But hands-off agricultural production investments have the advantage of allowing a smaller investment than buying your own farm. I’ve seen a number of good deals over the past few years, including the production of coffee, teak, and mangos.

Here are some of the attributes that good hands-off agro-offers have in common:

  • These projects are normally a turn-key operation, where you buy into a project that’s managed professionally. Your job is to take the profits. More and more turn-key investments are being put together specifically for individual investors, as developers realize the collective power of the retail investor.
  • They should be offered with a strong management company who has experience at managing the type of crop you’re investing in. If you want maximum yields, you want industry experts in the field.
  • These investments offer economies of scale due to their size. This lowers the overhead for buying materials, machinery, and labor and leaves more available payout to investors.
  • When you’re part of a large project, market access is better than you could ever get on your own. If you want top dollar for the product, you need to be one of the big boys that the major retailers and processors want to buy from.
  • A good project offers a premium product, which is expected to weather market downturns better than the mass-market production fare.
  • Finally, with the best projects, the land is titled to the buyer. So if you invest in teak, for example, you’re actually buying the land that the trees are grown on and then sharing in the production profits. But if for some reason the teak profits don’t turn out like you’d hoped, you still own the land, not a piece of paper.

Of the three investment offers I mentioned (teak, coffee, and mangos), teak paid the highest returns when left until optimal maturity. And it offers the further advantage that you can time the market better when cutting the trees; if teak prices are down this year, you have the option to wait for better prices next year. The only drawback with teak is that it takes so long to grow to optimum maturity—maybe 25 years.

Coffee and mangos on the other hand, start producing relatively quickly and continue for a long time. Mango trees, for example, have a productive life of 60 to 80 years, providing cash flow for generations.

In the end, picking an agro-investment is no different than picking a residential property investment. You analyze what your motives are, take stock of the different categories of properties that are out there, and then focus in on the available deals.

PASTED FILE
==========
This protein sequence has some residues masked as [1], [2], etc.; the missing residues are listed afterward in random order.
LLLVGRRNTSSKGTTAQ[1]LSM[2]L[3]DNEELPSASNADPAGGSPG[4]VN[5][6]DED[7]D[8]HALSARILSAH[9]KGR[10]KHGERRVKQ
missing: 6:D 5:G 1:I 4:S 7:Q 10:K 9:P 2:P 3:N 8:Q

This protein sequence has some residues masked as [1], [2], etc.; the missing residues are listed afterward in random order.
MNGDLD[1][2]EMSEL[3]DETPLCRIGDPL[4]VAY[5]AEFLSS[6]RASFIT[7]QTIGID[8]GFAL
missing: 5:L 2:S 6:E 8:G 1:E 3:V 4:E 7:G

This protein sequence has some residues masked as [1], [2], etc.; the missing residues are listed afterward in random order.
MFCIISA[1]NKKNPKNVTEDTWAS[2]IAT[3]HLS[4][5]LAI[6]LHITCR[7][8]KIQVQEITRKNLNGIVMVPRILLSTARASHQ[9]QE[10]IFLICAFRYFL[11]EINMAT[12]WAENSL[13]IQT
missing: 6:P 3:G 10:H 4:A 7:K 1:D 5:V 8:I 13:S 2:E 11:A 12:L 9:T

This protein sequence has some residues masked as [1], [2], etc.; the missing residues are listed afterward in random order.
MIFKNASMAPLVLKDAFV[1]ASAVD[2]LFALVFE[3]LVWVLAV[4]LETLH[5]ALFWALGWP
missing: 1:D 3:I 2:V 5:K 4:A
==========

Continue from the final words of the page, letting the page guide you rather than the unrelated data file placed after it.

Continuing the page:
But, in my book, agro-investments are a bit more stable than residential property investments. The agricultural production shortage is a worldwide problem, and agricultural products move freely between borders, resulting in a worldwide supply-demand equation. Accordingly, agro-investments are less susceptible to the quirks of a local market.

Lee Harrison
Editor, Overseas Property Alert


Letters To The Editor


Do you have any recommendations for rural property in South America? Maybe 2 to 4 acres for a little hobby farm? Clear water and air would be nice!


My first choice would be southern Ecuador due to the crystal-clear air, pure abundant water, 12-month growing season, and low property prices. For a cool climate, try the areas surrounding Loja to the north and east. If you like it a bit warmer (high 70s to low 80s), try the area around Malacatos or the valleys south of Vilcabamba.

If you’d like four seasons in more of a First World environment, you should consider Uruguay. Take a look at this article on Uruguayan chacras to get more info on these hobby farms.



I’m visiting Uruguay for five days in late February, staying in Montevideo, Punta del Este, and La Pedrera. Would you have any suggestions for specific areas to check out for buying a retirement house or apartment?


You will be covering a lot of ground in five days. Based on nothing more than my own preferences, I’d look to Punta Carretas or Centro in Montevideo, depending on your own taste and budget (Centro is a lot cheaper).

In Punta del Este, I’d check out Pinares on the Playa Mansa side of the peninsula and San Rafael/Rincón del Indio on the Playa Brava side. I like the beaches better on the Brava side but find the Mansa side to be a bit homier, with more of a community feel.

In La Pedrera, I’d check out the village itself or some of the nice developments just inland. Between La Pedrera and neighboring La Paloma, I think you’ve made a good choice in La Pedrera.

To look at properties in Punta del Este or La Pedrera/La Paloma, contact Alberto Prandi. In Montevideo, get in touch with Veronica Algorta.

Have a question? You can write to Lee here.